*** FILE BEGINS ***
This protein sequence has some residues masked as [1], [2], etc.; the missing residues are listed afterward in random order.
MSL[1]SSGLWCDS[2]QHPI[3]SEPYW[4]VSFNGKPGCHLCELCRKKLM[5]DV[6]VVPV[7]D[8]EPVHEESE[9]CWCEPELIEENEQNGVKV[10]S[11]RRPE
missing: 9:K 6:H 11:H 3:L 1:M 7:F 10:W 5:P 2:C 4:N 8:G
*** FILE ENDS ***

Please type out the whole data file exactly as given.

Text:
This protein sequence has some residues masked as [1], [2], etc.; the missing residues are listed afterward in random order.
MSL[1]SSGLWCDS[2]QHPI[3]SEPYW[4]VSFNGKPGCHLCELCRKKLM[5]DV[6]VVPV[7]D[8]EPVHEESE[9]CWCEPELIEENEQNGVKV[10]S[11]RRPE
missing: 9:K 6:H 11:H 3:L 1:M 7:F 10:W 5:P 2:C 4:N 8:G